It’s never too early to start planning for your not-for-profit’s first independent audit, even if you are a small organization and have never considered the need to have one.

This not-for-profit audit guide is delivered in two parts and is intended to provide a full understanding of what is entailed and how you can prepare for your first independent audit.

Perhaps you’re small, but growing, and see yourself hitting the $2 million annual revenue threshold soon. This will trigger the California Nonprofit Integrity Act (CNIA) audit requirement.

Or maybe you’re well below this threshold but you’re applying for a foundation grant that requires an independent audit as a condition for funding.

You might be wondering where to begin. This not-for-profit audit guide will show you.

What is an independent not-for-profit audit?

An independent audit is when you hire a licensed CPA firm to examine your organization’s annual financial statements (and the underlying books and records) and ultimately render an opinion on their reliability.

The idea is that financials audited by an independent third party expert can be trusted more by banks, foundations, and other external stakeholders than unaudited financial statements.

An audit also involves looking at your internal controls and identifying problem areas, and communicating to you about these. However, audits don’t typically involve rendering a formal opinion on internal control.  Nonetheless, this feedback can be invaluable to not-for-profits that want to mitigate risks and conform to best practices.

For more information on this, see our previous article about audits vs. reviews.

What a not-for-profit audit CANNOT do

A not-for-profit audit is not an opportunity to clean up your books.

If your books are a mess, there are plenty of high-level bookkeeping consultants who can help you with that – and their hourly rates are typically a fraction of those for CPAs/auditors.

If you decide to use the audit process to clean up the books, your audit will likely be painful and expensive. You might incur “beyond scope” charges and the auditors will focus much of their time on bookkeeping at the expense of providing you with meaningful feedback in the areas of internal controls and best practices.

We strongly recommend against this.

Allocate resources: not-for-profit audits can be expensive & time-consuming

Only licensed CPAs are allowed to perform independent audits of financial statements. Because the public relies so much on the audit opinions rendered by these CPAs, the firms are heavily regulated by the government.

CPAs must typically have the equivalent of a master’s degree in accounting, pass a rigorous examination, have significant public accounting experience, as well as significant annual continuing education activities.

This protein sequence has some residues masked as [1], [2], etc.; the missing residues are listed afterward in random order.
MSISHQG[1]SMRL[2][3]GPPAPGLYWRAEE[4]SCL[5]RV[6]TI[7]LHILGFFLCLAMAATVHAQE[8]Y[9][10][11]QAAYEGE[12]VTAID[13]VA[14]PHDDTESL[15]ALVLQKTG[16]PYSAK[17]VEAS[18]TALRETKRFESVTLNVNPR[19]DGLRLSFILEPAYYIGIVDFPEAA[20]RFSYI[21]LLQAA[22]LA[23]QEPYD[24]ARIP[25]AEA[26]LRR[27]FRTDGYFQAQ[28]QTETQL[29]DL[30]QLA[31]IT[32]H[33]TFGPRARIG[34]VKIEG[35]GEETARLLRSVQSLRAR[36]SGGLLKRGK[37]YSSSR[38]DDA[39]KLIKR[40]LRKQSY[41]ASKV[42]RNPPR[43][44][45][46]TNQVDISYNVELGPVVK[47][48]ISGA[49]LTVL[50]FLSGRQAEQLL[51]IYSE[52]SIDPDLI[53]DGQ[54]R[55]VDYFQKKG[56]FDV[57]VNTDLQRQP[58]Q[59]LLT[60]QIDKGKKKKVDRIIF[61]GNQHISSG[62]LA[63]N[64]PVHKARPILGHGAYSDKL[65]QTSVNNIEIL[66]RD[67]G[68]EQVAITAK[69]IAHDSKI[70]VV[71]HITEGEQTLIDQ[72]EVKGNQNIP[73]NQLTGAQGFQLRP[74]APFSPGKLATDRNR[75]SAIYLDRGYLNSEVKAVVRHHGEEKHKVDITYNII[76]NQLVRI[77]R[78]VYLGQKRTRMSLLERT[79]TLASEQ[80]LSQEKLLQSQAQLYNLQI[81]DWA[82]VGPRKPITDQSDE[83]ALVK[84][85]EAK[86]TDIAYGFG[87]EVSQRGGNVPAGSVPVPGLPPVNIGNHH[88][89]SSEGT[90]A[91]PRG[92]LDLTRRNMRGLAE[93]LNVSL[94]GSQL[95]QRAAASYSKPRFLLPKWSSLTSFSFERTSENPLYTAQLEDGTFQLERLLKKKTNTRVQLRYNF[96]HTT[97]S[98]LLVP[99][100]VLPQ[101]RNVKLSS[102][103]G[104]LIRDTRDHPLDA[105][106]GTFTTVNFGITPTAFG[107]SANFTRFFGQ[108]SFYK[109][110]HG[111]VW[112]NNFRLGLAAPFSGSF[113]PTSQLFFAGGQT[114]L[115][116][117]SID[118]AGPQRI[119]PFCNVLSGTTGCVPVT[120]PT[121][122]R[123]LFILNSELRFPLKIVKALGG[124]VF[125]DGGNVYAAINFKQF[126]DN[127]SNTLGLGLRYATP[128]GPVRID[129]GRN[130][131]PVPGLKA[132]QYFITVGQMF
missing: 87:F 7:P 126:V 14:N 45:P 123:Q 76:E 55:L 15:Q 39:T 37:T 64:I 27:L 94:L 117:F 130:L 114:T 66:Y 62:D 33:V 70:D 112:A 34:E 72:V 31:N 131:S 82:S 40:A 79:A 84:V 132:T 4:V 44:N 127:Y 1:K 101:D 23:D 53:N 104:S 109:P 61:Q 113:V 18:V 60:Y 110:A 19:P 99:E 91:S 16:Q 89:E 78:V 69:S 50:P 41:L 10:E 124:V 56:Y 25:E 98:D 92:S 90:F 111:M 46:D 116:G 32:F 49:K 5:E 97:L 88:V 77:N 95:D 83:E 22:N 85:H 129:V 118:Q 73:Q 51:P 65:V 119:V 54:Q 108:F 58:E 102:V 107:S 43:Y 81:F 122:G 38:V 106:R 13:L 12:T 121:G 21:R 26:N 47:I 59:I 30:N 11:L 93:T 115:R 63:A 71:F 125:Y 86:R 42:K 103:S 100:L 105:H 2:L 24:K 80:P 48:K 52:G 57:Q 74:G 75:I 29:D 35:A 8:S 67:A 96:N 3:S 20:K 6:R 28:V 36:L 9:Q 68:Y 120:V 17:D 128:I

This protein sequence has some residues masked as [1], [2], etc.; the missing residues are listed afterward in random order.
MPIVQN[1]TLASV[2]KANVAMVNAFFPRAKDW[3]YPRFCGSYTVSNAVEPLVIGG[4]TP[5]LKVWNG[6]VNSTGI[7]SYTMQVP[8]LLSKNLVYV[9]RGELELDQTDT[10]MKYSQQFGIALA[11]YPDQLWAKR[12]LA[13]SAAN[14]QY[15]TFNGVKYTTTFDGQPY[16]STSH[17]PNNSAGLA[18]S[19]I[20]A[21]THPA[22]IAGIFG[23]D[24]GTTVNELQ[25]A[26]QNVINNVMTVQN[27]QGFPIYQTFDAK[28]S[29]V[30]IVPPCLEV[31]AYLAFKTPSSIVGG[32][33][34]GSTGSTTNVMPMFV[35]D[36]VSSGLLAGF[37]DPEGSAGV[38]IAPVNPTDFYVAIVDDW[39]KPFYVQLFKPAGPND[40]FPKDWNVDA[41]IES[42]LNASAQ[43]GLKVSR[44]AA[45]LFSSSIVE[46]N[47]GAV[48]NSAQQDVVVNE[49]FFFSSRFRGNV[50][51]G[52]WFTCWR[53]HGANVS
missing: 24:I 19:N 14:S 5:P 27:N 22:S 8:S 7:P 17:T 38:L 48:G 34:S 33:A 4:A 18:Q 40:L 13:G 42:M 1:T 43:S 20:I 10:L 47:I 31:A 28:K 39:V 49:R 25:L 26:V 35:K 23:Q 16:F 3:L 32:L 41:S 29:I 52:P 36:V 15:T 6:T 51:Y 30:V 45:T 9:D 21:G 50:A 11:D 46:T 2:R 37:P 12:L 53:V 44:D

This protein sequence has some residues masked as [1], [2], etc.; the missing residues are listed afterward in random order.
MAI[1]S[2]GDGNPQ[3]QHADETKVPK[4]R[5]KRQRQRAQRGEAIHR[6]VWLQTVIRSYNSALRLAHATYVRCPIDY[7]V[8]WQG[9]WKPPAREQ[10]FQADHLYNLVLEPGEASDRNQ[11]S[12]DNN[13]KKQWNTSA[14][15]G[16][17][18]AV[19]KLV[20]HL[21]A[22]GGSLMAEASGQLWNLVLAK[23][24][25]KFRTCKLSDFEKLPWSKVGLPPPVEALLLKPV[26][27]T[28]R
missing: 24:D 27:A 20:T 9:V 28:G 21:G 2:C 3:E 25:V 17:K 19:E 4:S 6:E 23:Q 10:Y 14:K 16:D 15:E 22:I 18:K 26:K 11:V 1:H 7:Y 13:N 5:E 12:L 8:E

Firms must also undergo a triennial peer review process. All of these costs ultimately get built into the fee for an audit. Not to mention the fact that audits take quite a bit of time. As a result, audits can be expensive.

Although there is no “typical” audit fee, a small, basic not-for-profit organization with a $1 million annual operating budget should be prepared to pay about $10,000 for its audit, as a guide. This could be more if the organization has an endowment, significant government funding, multiple revenue streams, chapters or subsidiaries, and/or international activities.

Audits also involve a lot of work for a not-for-profit, especially a small one with limited staffing.  The amount of time required to get ready for an audit will depend on how well your organization is staffed, how complicated your activities are, and how clean you keep your books (i.e. are they in accordance with U.S. Generally Accepted Accounting Principles [US GAAP]?)

Getting started: appoint a committee to oversee the audit process

Typically, a subsection of your governing board (e.g. the finance committee) will oversee the audit process.

If you are subject to the audit requirement of the CNIA, you are also required to form an audit committee (separate from your finance committee) to oversee the audit process. The CNIA stipulates who may and may not serve on the audit committee.

It’s a good idea to create an audit committee charter that delineates its duties.

The audit committee should first solicit proposals/bids from a handful of CPA firms that specialize in not-for-profit audits (because not-for-profit organizations have unique and different needs than for-profit businesses).

You can generally find these CPA firms by asking your peer organizations or funding sources (e.g. foundations and government agencies), since they likely come into contact with the auditors of their grantees.

Using a Request for Proposal (RFP) can be helpful in making sure the proposals contain the right information to make a well-informed decision, and so you can easily compare firms.

The proposal should contain information about the firm, its experience with comparable not-for-profit organizations, fees, staff biographies, scope of work, a sample timeline, client references, and the firm’s current peer review report.

After reviewing proposals and checking references, narrow down the list to 2-3 firms and conduct interviews before making a final decision. This will help you see who you fit with personality-wise, as this is important.

In Part Two of this not-for-profit audit guide, we will move on to what you should expect after you have selected an audit firm and what will happen throughout the audit process.  

If you have any questions in the meantime, please don’t hesitate to contact me here: